Is Dognapping Now Becoming a Scary Trend?

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Sunday March 14 was Dog Theft Awareness Day and with that in mind we decided to do a little investigation into the lucrative, but growing, business behind dognapping.

One recent incident which sparked considerable coverage online involves Lady Gaga’s dog walker, her three French Bulldogs and a gun.

Yes, you read right… a gun.

Lady G’s dog walker, Ryan Fischer, was out walking her three Frenchie’s when two men approached him and attempted to take the dogs from him.

Fischer alleges that he managed to hold off the men for a while by tightly clutching the dogs, however, the men became violent when they couldn’t get what they wanted and actually shot Fischer in the chest.

Two out of three bulldogs were taken and Fischer managed to save the third one.

Fortunately, Fischer is recovering from his wound and all three dogs have been returned by a woman who found the two dogs tied up on the street.

But is the story really that unusual?

Hundreds of crimes related to dog napping are being reported each year in New South Wales and Victoria.

Independent researcher and journalist William Summers, discloses that from 2013-2017 “Victoria Police were asked to investigate 919 cases of dog theft… an average of 184 incidents per year. In NSW, 800 dogs had been reported stolen, averaging 160 each year.”

In NSW, “only 27 percent of these cases were resolved (including cases withdrawn) while the other 73 percent went unsolved” and in Victoria the statistics for solved dog napping crimes were unavailable.

But why would someone want to steal somebody else’s dog?

According to the I Heart Dogs website, “some dogs are stolen to be used in illegal fighting rings, others are re-sold as pets for a lot of cash or even bred so that their puppies can be sold.”

The Australian Dog Lover site states that the breeds that are most vulnerable to theft are those which produce high value through re-sale. “The most likely victims are the fashionable breeds such as Pugs, French Bulldogs, Chihuahuas and those with unusual colouring.”

However, it’s worth being vigilant even if your dog isn’t one of those breeds.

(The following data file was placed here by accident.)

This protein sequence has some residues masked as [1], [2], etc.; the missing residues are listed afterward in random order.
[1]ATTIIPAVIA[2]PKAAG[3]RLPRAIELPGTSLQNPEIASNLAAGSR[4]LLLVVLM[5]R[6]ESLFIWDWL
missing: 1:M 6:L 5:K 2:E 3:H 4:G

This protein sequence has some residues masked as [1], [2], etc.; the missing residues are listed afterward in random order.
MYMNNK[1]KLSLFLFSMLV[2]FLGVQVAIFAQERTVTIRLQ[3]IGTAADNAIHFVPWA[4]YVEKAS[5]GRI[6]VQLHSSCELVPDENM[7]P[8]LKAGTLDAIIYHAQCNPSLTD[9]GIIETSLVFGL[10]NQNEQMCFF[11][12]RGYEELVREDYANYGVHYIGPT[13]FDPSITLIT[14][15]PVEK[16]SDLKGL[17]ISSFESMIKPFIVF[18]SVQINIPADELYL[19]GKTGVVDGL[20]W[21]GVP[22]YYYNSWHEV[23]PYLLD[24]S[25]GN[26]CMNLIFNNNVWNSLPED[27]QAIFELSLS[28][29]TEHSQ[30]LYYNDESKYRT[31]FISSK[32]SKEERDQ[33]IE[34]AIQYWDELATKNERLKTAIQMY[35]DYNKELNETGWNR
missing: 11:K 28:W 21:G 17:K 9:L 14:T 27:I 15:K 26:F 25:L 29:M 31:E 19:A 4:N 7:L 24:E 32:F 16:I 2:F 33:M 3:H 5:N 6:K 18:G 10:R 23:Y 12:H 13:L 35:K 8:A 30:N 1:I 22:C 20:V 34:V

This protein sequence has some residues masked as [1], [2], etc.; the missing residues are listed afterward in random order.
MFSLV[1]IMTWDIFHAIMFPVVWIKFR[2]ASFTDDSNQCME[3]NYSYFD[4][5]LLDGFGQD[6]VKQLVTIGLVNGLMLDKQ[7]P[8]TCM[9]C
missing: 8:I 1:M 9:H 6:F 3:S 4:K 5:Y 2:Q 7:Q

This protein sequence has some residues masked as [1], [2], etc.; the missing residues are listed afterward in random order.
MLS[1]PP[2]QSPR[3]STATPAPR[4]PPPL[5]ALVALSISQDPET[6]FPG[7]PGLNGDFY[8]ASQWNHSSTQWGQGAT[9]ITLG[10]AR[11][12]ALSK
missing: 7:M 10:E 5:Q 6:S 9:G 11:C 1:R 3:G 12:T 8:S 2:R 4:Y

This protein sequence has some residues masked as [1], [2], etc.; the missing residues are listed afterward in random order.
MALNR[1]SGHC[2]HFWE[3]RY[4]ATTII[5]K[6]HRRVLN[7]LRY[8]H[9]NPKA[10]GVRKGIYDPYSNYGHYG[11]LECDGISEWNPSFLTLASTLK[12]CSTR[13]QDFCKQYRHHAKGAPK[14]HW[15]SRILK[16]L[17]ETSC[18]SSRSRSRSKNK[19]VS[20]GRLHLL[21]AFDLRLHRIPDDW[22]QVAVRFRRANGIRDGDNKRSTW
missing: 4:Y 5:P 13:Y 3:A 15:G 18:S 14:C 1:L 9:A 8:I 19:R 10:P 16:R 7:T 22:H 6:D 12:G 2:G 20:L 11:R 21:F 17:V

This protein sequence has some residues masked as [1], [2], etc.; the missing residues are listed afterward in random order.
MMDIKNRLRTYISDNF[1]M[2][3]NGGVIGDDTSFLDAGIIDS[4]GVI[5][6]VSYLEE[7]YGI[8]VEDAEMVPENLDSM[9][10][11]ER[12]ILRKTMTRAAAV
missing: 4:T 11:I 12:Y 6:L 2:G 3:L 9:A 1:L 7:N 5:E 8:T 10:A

As the prices for dogs go up over time, this likely appeals to thieves because they can potentially make a lot of money from the re-sale of a designer dog.

For instance, according to the Quicky Podcast, the average price in Australia for a French Bulldog puppy can be anywhere from around “4000-6000 dollars, but there are actually some versions of French Bulldogs that can go up to 20 or 30,000 dollars.” Meaning thieves can make a lot of money.

At this point, you may be feeling frustrated and rightly so (we are too).

You may even be wondering what the consequences actually are for stealing somebody else’s furry friend?

And the answer is that it differs between states.

Australian Criminal & Family Lawyers (ACFL) claim that NSW is the strictest state and actually has a separate law for dog theft versus regular theft whereas Victoria does not.

In NSW “the maximum penalty for the offence of stealing a dog is imprisonment for one year, whereas the maximum penalty for a regular stealing offence is five years imprisonment.”

“This law is fascinating because by virtue of the difference in the maximum penalties, a person essentially commits a more serious offence by stealing a grocery item than stealing a dog.”

How can we avoid our dogs being stolen?

Unfortunately, there is no way to guarantee that your pet won’t be taken, but we do have some tips to decrease the chances of it happening:

1. Ensure that your pet is microchipped

2. Try to avoid situations like leaving your dog tied to a pole outside, if you are not there with them

3. Avoid leaving your dog in the car

4. Don’t always tag the location of your fur baby’s whereabouts on social media

Unfortunately, it is not just a case of dogs being stolen, Summers states that “In 2017, NSW crime figures show dozens of other creatures being illegally taken from their owners including 14 cats, 34 birds, 5 lizards, 16 reptiles and even a pet goat.”

This means that you need to exercise caution with all of your pets.

By Adair Winder.

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